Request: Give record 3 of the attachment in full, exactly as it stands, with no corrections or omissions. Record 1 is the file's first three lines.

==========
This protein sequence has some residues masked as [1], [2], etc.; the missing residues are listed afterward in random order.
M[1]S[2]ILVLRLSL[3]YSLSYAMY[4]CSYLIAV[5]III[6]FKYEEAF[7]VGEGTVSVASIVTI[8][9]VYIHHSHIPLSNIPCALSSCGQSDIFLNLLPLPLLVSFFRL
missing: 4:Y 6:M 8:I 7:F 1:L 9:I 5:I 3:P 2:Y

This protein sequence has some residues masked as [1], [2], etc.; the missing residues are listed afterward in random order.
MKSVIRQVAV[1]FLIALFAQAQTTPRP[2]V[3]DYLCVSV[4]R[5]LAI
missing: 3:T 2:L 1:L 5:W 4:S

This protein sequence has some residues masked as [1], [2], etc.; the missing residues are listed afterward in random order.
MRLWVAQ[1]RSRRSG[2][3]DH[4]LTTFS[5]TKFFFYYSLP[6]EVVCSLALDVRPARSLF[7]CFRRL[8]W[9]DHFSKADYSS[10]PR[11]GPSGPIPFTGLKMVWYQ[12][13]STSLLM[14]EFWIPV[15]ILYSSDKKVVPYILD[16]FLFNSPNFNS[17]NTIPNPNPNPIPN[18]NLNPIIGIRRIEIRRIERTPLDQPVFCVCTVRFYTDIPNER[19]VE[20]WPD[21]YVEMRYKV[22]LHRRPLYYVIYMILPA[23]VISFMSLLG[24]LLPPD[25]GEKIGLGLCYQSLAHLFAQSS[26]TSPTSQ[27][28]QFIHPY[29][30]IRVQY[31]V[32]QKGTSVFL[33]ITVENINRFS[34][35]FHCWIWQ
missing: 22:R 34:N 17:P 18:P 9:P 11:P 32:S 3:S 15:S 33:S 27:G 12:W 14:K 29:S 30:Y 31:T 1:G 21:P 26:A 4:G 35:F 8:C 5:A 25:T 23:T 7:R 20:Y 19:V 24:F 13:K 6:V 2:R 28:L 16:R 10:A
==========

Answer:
This protein sequence has some residues masked as [1], [2], etc.; the missing residues are listed afterward in random order.
MRLWVAQ[1]RSRRSG[2][3]DH[4]LTTFS[5]TKFFFYYSLP[6]EVVCSLALDVRPARSLF[7]CFRRL[8]W[9]DHFSKADYSS[10]PR[11]GPSGPIPFTGLKMVWYQ[12][13]STSLLM[14]EFWIPV[15]ILYSSDKKVVPYILD[16]FLFNSPNFNS[17]NTIPNPNPNPIPN[18]NLNPIIGIRRIEIRRIERTPLDQPVFCVCTVRFYTDIPNER[19]VE[20]WPD[21]YVEMRYKV[22]LHRRPLYYVIYMILPA[23]VISFMSLLG[24]LLPPD[25]GEKIGLGLCYQSLAHLFAQSS[26]TSPTSQ[27][28]QFIHPY[29][30]IRVQY[31]V[32]QKGTSVFL[33]ITVENINRFS[34][35]FHCWIWQ
missing: 22:R 34:N 17:P 18:P 9:P 11:P 32:S 3:S 15:S 33:S 27:G 12:W 14:K 29:S 30:Y 31:T 1:G 21:P 26:A 4:G 35:F 8:C 5:A 25:T 23:T 7:R 20:Y 19:V 24:F 13:K 6:V 2:R 28:L 16:R 10:A